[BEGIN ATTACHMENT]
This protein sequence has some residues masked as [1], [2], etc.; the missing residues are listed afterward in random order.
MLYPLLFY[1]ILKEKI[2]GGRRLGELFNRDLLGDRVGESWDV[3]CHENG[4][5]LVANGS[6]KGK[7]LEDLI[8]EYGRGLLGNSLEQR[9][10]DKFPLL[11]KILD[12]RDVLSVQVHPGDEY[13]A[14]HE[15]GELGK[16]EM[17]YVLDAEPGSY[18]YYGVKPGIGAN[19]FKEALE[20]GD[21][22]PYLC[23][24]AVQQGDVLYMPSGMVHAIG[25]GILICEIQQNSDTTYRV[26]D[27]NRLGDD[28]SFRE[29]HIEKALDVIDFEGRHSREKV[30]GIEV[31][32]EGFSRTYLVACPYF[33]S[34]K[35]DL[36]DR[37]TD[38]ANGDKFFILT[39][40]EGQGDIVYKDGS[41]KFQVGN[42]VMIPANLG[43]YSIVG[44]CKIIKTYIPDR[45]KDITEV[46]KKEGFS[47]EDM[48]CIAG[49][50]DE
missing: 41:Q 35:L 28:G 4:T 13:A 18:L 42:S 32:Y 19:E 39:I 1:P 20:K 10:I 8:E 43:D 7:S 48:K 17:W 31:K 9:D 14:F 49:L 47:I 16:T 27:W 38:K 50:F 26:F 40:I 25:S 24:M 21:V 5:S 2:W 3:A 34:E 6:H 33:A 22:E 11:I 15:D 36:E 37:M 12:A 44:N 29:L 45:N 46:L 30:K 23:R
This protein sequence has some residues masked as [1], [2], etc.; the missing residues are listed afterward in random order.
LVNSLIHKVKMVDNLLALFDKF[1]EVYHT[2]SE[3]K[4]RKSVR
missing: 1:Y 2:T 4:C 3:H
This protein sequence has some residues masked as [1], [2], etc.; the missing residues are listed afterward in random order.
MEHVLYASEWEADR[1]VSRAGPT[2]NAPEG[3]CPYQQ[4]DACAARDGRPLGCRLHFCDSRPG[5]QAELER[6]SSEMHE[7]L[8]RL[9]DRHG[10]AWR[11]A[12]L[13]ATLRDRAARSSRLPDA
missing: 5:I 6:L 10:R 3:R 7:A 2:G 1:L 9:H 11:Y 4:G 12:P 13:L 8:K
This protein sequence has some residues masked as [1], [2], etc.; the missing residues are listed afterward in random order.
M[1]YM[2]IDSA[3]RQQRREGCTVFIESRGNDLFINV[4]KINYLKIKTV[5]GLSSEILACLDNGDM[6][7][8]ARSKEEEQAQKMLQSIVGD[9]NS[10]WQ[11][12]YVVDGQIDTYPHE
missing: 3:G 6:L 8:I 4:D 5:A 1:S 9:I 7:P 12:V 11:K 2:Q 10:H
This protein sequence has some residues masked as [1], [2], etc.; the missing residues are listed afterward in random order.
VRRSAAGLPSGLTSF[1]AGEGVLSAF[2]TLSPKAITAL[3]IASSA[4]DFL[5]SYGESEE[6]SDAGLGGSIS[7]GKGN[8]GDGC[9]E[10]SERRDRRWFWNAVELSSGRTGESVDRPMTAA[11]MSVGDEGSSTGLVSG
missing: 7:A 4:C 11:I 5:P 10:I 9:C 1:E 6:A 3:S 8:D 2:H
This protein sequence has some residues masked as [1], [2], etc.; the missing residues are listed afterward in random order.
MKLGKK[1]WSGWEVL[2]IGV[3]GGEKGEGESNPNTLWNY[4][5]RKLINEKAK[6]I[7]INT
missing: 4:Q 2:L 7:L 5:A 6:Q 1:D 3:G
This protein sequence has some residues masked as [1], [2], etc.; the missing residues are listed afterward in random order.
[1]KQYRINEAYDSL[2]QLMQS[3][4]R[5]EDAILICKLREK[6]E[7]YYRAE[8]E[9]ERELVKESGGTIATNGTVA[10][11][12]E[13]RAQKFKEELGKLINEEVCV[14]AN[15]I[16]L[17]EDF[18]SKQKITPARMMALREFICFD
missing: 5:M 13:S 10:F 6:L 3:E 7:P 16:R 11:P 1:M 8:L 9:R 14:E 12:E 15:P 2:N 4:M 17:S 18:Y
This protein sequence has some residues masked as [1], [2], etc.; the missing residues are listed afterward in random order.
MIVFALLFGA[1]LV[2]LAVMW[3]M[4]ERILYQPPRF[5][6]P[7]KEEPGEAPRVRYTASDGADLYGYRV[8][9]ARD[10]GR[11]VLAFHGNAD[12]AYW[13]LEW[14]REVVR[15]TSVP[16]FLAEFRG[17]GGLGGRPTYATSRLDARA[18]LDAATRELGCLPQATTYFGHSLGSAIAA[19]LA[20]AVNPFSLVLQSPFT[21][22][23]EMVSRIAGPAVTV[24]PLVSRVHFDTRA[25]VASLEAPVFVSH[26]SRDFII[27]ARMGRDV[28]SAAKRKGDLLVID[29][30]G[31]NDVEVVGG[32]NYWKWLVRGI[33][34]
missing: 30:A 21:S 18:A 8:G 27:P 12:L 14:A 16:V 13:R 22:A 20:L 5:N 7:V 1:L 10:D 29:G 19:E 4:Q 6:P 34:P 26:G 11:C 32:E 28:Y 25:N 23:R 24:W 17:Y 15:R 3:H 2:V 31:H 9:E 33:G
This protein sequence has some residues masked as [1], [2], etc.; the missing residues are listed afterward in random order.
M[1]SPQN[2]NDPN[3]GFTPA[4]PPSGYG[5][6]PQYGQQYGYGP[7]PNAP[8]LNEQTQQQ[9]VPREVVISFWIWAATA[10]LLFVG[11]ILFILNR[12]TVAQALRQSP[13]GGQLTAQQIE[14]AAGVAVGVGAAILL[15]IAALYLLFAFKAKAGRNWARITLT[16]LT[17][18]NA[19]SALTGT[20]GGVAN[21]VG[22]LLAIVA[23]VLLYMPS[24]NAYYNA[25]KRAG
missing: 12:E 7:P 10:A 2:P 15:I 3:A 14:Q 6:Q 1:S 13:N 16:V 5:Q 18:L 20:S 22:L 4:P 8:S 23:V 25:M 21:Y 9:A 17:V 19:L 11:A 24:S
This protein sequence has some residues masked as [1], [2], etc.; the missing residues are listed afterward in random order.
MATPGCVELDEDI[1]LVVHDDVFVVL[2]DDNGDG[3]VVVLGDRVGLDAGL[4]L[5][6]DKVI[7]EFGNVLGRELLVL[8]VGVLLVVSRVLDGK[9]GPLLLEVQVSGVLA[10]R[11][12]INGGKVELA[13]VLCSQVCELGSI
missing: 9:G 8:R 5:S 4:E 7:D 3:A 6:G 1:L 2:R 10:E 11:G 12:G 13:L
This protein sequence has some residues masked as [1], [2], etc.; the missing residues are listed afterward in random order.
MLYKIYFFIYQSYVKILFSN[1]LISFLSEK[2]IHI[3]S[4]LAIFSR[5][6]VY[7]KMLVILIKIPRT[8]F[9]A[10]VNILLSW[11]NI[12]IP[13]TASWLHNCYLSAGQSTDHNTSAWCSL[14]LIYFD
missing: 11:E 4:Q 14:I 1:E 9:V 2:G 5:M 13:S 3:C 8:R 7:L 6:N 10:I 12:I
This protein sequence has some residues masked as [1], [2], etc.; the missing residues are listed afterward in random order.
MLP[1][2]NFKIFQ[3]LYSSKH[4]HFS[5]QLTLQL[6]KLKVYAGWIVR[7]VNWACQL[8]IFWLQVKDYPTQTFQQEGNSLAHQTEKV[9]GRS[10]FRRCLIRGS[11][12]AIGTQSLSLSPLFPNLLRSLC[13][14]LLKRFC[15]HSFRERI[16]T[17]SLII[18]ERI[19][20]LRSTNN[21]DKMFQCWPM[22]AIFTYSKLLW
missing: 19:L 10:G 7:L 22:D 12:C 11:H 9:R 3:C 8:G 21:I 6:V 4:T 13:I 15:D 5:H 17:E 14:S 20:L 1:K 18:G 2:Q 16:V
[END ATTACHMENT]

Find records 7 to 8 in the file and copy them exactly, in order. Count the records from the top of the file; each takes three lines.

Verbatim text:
This protein sequence has some residues masked as [1], [2], etc.; the missing residues are listed afterward in random order.
[1]KQYRINEAYDSL[2]QLMQS[3][4]R[5]EDAILICKLREK[6]E[7]YYRAE[8]E[9]ERELVKESGGTIATNGTVA[10][11][12]E[13]RAQKFKEELGKLINEEVCV[14]AN[15]I[16]L[17]EDF[18]SKQKITPARMMALREFICFD
missing: 5:M 13:S 10:F 6:L 3:E 7:P 16:R 11:P 1:M 8:L 9:R 14:E 12:E 15:P 2:N 4:M 17:S 18:Y
This protein sequence has some residues masked as [1], [2], etc.; the missing residues are listed afterward in random order.
MIVFALLFGA[1]LV[2]LAVMW[3]M[4]ERILYQPPRF[5][6]P[7]KEEPGEAPRVRYTASDGADLYGYRV[8][9]ARD[10]GR[11]VLAFHGNAD[12]AYW[13]LEW[14]REVVR[15]TSVP[16]FLAEFRG[17]GGLGGRPTYATSRLDARA[18]LDAATRELGCLPQATTYFGHSLGSAIAA[19]LA[20]AVNPFSLVLQSPFT[21][22][23]EMVSRIAGPAVTV[24]PLVSRVHFDTRA[25]VASLEAPVFVSH[26]SRDFII[27]ARMGRDV[28]SAAKRKGDLLVID[29][30]G[31]NDVEVVGG[32]NYWKWLVRGI[33][34]
missing: 30:A 21:S 18:A 8:G 27:P 12:L 14:A 16:V 13:R 22:A 20:L 5:N 7:V 1:L 10:D 29:G 19:E 4:Q 6:P 34:P 26:G 11:C 32:E 28:Y 25:N 23:R 24:W 17:Y 15:R 3:H 2:V 31:H 9:E 33:G